Data Autonomy in Microservices

10 April 2021

Will microservices sharing a database prevent them from being autonomous? If you are not sure, then the answer is most likely yes.


The autonomy of a microservice can be significantly limited by the autonomy the service has over its data. I frequently see autonomy measured as the ability to deploy independently. In the Docker world, this usually means a separate docker container. The problem with just looking at docker containers at deploy time is that it misses a really hard part of microservices, managing data at runtime.

For example, a microservice exposing a JSON HTTP endpoint, using a swagger API version is probably safe to deploy independently. A microservice exposing an endpoint that allows arbitrary class/method/argument invocations by the caller is much less likely to be deployed safely.

Two questions to consider for understanding data autonomy:

  • What is the API surface to your service?
  • How are those API contracts managed?

What is the API surface to your service?

If the data within our service is to be autonomous, we need to identify each way clients can read and write data. There terms Fiefdoms and Emissaries comes to mind, where Fiefdoms are the castles with our guarded data and Emissaries travel the approved APIs to modify that data. The narrower the API surface the easier it will be to manage autonomy. HTTP endpoints are good candidates to be included in the API surface area, but internal classes or private methods are likely not.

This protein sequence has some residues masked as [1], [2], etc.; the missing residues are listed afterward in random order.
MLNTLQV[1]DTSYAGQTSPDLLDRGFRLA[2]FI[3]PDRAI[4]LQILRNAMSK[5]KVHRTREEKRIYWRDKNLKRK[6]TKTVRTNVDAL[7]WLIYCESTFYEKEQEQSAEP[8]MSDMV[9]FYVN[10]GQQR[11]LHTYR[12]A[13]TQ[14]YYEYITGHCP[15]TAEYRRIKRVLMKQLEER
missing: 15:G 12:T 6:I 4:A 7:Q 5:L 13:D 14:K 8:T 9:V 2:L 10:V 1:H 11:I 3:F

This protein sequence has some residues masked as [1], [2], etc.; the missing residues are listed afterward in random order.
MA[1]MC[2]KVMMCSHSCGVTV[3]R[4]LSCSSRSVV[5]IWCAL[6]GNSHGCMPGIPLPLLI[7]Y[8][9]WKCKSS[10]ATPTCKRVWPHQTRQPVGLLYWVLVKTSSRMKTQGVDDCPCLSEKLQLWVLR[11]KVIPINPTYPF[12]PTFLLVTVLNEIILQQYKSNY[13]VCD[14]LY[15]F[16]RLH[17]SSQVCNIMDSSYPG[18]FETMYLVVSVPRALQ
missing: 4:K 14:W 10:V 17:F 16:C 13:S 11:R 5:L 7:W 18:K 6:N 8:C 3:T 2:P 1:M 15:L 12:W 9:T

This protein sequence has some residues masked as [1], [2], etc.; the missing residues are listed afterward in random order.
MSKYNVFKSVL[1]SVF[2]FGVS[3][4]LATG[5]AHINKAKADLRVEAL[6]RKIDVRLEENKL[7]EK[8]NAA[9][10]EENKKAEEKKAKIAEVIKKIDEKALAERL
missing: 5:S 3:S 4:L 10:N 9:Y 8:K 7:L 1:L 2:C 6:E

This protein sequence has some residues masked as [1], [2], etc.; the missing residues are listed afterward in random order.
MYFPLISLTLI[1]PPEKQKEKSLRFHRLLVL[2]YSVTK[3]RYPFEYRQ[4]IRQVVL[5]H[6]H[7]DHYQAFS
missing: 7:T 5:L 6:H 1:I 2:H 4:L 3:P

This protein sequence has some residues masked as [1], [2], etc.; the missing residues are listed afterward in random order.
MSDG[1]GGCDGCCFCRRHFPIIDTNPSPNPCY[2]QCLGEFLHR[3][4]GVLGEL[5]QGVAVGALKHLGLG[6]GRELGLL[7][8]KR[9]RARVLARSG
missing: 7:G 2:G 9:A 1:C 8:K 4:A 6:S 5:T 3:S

How are those API contracts managed?

If a deploy breaks a contract, then deploys need to be coordinated with other services. Versioned schema management allows us to deploy independently, as long as the contract is still valid we are free to deploy and change our service internals.

Combining an API surface with a way to manage contracts enables our service to ‘own’ its data. This ownership is autonomy to deploy independently, communicating to clients though explicitly updating schema contracts.

Examples (easy)

Does our service expose HTTP endpoints?

  • Writes are validated in application code on each endpoint
  • Reads depend on a versioned schema

Does our service publish messages?

  • Publishing from our application use a versioned event schema
  • Consumers within our application use a versioned event schema

In both of these cases, we can imagine a JSON schema definition. A definition that can be used to generate a client.

Examples (hard)

Does our service expose its database? Yes

  • Writes to the database require the same validation that application logic in the endpoints
  • Reads require a versioned schema

Databases are a huge surface area and SQL is much more expressive than JSON. This will likely cost that service its data autonomy, preventing it from being deployed independently. The impact of exposing internal tables is similar to exposing internal classes and private methods. All internals of the service become the business of other services.

Database sharing sometimes comes up with multiple services sharing the same database or a data pipeline connecting directly.